A stroke can be caused by either:

  • a blockage of a blood vessel in the brain or
  • a bleed in the brain caused by small bleeding blood vessels

1. Stroke due to blood vessel blockage

A blockage of a blood vessel in the brain causes a lack of oxygen to the surrounding brain tissues. This means the brain tissue can be damaged or dies.

2. Stroke due to blood vessel bleed

When blood vessels bleed in the brain this can also cause damage to surrounding tissues. A stroke caused by a bleed can be due to years of high blood pressure. It can also happen because of a bulge in the wall of a brain artery called an “aneurysm”. Abnormal connections between arteries and veins can also cause this kind of stroke.

Coming to ICU after a stroke

When a patient has a severe stroke they may need to come to the ICU. This is because severe strokes can cause breathing problems that cause a drop in level of consciousness. This means a breathing tube is required to help support the lungs. A severe stroke can also affect swallowing, speech and other bodily functions. Many patients need extra support for these things that can only be provided in ICU.

Treatments for stroke

The treatment for a stroke is different depending on:

  • the type of stroke
  • how severe the stroke is and
  • the parts of the brain affected by the stroke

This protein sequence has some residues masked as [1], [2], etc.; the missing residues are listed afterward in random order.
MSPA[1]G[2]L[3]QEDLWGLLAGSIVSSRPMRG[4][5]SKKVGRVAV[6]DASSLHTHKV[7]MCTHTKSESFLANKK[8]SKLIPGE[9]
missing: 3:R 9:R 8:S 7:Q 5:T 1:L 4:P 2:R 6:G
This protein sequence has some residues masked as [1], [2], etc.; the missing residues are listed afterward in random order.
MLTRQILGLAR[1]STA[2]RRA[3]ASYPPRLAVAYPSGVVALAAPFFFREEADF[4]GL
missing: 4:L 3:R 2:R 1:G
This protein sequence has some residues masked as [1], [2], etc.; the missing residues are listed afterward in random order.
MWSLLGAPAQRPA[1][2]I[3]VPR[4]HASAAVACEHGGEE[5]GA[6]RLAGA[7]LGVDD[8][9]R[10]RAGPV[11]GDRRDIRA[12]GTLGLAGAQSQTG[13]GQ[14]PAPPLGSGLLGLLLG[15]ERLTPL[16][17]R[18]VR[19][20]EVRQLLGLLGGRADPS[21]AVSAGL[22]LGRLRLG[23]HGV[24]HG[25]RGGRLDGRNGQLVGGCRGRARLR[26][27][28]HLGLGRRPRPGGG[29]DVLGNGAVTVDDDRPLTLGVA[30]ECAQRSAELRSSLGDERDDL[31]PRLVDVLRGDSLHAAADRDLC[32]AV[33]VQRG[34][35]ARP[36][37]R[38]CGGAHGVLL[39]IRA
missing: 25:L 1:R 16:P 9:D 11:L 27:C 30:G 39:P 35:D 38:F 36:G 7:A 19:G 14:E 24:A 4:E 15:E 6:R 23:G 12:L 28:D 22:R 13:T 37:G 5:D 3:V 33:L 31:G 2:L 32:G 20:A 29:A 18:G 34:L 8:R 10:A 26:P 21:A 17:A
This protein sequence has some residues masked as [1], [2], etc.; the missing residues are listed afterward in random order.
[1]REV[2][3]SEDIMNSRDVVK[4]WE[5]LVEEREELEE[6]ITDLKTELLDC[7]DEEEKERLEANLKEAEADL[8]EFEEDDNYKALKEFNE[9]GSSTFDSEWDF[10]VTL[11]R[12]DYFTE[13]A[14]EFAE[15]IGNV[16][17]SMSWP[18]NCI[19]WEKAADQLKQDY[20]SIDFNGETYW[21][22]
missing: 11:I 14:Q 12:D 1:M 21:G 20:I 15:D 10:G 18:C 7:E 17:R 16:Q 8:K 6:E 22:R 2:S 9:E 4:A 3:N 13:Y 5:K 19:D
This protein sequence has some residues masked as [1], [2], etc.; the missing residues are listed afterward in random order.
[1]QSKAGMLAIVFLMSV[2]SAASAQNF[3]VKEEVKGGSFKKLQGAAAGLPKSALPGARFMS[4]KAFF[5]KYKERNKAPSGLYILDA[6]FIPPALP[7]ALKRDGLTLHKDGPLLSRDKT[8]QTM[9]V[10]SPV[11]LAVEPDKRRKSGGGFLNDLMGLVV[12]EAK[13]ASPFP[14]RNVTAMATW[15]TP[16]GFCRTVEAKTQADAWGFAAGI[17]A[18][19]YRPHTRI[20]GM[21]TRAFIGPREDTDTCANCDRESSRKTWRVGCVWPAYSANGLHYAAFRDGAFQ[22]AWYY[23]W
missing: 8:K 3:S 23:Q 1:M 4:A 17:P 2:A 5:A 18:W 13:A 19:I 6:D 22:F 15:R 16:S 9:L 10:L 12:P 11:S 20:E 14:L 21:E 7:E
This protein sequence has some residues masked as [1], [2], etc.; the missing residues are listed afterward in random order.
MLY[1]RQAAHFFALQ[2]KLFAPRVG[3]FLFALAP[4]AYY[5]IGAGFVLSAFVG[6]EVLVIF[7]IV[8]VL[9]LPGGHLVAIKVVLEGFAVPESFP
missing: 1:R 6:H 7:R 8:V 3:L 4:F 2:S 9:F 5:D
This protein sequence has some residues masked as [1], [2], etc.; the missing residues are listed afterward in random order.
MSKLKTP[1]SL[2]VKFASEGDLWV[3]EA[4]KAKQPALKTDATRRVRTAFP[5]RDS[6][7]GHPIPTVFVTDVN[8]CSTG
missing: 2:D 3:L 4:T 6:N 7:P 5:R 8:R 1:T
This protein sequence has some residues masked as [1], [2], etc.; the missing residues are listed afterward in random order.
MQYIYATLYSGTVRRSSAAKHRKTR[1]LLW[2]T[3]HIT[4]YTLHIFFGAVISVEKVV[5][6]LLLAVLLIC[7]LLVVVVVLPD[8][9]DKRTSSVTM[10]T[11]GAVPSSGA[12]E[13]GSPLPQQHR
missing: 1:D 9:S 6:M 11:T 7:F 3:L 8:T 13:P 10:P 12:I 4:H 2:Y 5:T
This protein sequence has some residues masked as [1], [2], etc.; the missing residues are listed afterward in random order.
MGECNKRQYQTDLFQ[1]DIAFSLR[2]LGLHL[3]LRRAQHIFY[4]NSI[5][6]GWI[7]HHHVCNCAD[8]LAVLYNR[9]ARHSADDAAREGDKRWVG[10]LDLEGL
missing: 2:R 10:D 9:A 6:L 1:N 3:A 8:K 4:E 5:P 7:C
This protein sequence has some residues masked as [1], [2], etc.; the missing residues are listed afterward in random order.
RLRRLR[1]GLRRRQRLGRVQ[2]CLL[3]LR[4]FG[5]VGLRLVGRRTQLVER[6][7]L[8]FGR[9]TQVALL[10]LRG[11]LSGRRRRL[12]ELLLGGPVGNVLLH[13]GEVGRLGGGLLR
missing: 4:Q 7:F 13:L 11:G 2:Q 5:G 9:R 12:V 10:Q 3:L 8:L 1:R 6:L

Treatments for stroke caused by a blockage can involve strong medications to help break up the clot. Some people may require surgery to remove the clot.

Patients with a stroke caused by a bleeding vessel may need surgery to clip the arteries involved. Some patients may need surgical repair of an aneurysm or a vessel malformation.

Recovery from a stroke

For some people, recovery may be quick over days or even shorter. For many other people, recovery takes several months or longer. How much support people need after a stroke varies a lot. Some people require extra support services at home or an admission to a nursing home. Other people may be able to go home with just a small amount of follow-up therapy.

The National Stroke Association in the US* reports that after a stroke:

  • 10% of people will completely recover
  • 25% of people will recover with minor impairments
  • 40-60% of people will have moderate to severe impairments that require additional care
  • 10% of people will need admission to a nursing home


A multi-disciplinary team are involved with helping patients with rehabilitation after a stroke. This team includes medical staff, occupational therapists and physiotherapists. The rehabilitation team begin working with patients as soon as possible.

Things that will assist your recovery are:

  • eating healthy food
  • exercising
  • managing your blood pressure
  • managing your cholesterol levels
  • not smoking; and
  • limiting how much alcohol you drink

The neurologists will often prescribe some ongoing medications to help prevent further strokes.

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Related topics

External resources


  • *National Stroke Association US – (opens a new page)

This topic has been reviewed by an intensive care medicine specialist in July 2022.

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